Option one is pretty fun (at least I think so). Every pest has something that likes to prey on it. Your pests have predators. When raccoons were stealing all our produce once, a woman at the garden store told my husband to pee all over the garden to make the raccoons think that a large predator like a wolf or coyote was around. We skipped the urine treatment but learned an important lesson: natural predators can help us in the garden.

Do a little research to find out what eats your pest in nature. One of the most common examples that most everybody knows is that ladybugs eat aphids. How can you set up your garden, then, to be a more welcoming environment for ladybugs? How can you attract more ladybugs into your space to handle the issue for you? Another example is birds eating caterpillars. You could add a bird bath or bird feeder to your backyard.

This is essentially permaculture. It's creating a little ecosystem in your small garden space; it's taking a more holistic approach to pest control, the way that nature intended.

I generally try the first three steps and see if nature will take care of the issue before I ever consider using spray, even something organic like castile soap. If severe cutting and cleaning doesn’t rid the plants of the pest, you can apply a spray or soil treatment, such as diluted castile soap or garlic barrier (an extract of garlic mixed with water and sprayed on plants). In extreme pest infestations, you could use Monterey Bt, but if the pest issue is that severe, I typically just remove the affected plants, clean the area, and start again. 

ladybugs on cilantro - garden pests control

Let's Return to Eating Those Leaves

Pest-Affected Leaves Are Better for You

Sounds too good to be true, right? Let me explain.

Texas A&M University did a study where they poked holes in strawberry leaves to imitate an attack from a pest. The strawberries with holey leaves had more antioxidants and nutrients than those that were not "attacked". This is because our plants actually have built-in defense systems and start fighting for themselves the moment they feel threatened. They don't just surrender to the invaders until we step in with herbicides.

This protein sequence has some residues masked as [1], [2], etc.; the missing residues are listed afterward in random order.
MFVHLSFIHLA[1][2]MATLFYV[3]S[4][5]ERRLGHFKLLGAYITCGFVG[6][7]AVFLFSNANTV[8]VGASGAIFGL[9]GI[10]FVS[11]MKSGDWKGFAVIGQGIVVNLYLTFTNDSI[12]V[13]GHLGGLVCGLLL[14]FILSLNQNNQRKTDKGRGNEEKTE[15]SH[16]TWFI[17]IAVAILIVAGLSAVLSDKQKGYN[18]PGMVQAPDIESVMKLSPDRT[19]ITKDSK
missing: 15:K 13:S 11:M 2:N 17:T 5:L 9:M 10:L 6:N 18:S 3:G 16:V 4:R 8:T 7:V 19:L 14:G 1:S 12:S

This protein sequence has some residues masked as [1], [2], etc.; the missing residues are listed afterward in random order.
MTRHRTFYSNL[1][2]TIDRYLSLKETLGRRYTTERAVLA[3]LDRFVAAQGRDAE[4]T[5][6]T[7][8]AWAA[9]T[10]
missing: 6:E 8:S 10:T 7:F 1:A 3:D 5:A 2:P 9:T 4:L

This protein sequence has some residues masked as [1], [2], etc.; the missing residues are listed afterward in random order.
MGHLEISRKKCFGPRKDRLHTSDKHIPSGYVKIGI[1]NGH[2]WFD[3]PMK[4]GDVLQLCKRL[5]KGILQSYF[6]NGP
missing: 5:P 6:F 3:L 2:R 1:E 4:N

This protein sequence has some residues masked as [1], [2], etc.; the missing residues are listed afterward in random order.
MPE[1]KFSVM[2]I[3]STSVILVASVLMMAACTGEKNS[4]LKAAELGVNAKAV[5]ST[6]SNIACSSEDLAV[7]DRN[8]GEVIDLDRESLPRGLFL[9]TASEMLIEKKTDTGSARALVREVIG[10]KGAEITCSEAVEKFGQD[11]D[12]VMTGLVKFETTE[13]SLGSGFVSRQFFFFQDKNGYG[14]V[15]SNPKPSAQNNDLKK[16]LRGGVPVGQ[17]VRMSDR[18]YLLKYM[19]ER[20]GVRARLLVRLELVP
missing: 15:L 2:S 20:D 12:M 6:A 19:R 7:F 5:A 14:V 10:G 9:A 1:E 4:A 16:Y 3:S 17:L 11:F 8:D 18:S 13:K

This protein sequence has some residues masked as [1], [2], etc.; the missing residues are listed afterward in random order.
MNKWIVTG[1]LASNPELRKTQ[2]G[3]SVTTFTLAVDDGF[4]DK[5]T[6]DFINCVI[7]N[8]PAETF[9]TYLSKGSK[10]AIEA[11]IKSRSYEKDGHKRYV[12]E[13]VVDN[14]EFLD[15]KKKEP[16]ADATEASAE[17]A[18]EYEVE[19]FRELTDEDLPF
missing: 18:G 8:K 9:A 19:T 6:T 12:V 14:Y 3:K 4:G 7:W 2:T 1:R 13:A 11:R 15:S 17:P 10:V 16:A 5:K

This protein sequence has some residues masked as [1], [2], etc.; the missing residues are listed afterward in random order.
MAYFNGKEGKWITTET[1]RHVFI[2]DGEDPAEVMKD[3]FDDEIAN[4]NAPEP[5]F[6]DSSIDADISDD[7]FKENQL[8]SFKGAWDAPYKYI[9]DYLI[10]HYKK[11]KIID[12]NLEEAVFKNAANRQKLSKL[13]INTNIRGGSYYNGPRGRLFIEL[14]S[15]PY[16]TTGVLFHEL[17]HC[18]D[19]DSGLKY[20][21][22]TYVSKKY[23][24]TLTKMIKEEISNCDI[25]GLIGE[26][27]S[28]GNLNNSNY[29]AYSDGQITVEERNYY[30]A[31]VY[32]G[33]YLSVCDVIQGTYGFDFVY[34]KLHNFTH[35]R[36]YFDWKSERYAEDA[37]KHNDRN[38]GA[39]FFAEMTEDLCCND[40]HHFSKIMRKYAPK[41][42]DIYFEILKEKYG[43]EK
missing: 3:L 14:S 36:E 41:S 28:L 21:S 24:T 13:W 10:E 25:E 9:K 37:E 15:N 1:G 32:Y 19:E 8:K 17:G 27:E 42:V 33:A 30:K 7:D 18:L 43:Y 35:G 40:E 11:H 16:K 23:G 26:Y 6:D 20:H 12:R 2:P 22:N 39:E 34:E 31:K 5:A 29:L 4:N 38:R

It makes sense, right? Your plant wants to stay alive as much as you want it to stay alive.

So those organic plants are overall better for you, not just because they haven't been sprayed with a bunch of synthetic stuff we don't want to put in our bodies, but also because they're filled with more of the good stuff that we do.

If you keep taking over for your plant and fighting the bullies for them, they never get to flex their muscles, strengthen their own defenses, and become the healthiest version of themselves. They just stay reliant on us. Meanwhile, we're doing bad things for the environment in the name of helping them.

So go ahead… eat those pest-affected leaves, holes and all.

Find a garden coach near you for more help with your organic garden

If you're getting bugged by bugs in your own garden, you can find help from a Gardenary-certified garden coach. Find a coach near your or schedule a virtual session with a coach almost anywhere around the US. We will help you grow to the next level right away.

A Better Approach to Pest Control

Now if you notice in here, I barely included any sprays or treatments, and I only recommend resorting to such measures if the pest pressure is getting intense. Even though there are prescribed organic treatments for all different kinds of pest situations, I wanted to give you an alternative to the typical regime. Pest control without any spray bottles at all is possible.

I hope this has helped you see the beauty of staying on the offense and relaxing a bit. Your plants are not helpless, and it's so much better for our own health and for the environment to step back and let them do their thing.

When the bugs do show up, we can see it as a sign that our plants are something worthy of eating and remember that pests are a natural part of a healthy and thriving organic garden. But that doesn't mean they have to win. Bugs are never a sign that we need to throw in the trowel and give up organic gardening practices.

Maybe now you have a more holistic view of not only your own garden but also the food that you're buying from the grocery store. Watch the wonder of what's happening in your own space. Maybe grow a couple extras of your favorite plants so that you have some leaves and fruits to share with a very hungry caterpillar or two.

And the next time you see a bug, don't be bugged so much. Be comforted by the fact that nature is doing its thing and that you're growing beautiful, healthy, organic food in your garden and that you're just going to have to beat those pests to the plant so that you get to eat it before they do! 


This month in Gardenary 365 is all about Organic Pest Control. Get all the tips you need to deal with pests, plus access to the complete Gardenary online course library, including Salad Garden School, Kitchen Garden Academy, and more.

Organic Ways to Treat Pests in a Vegetable Garden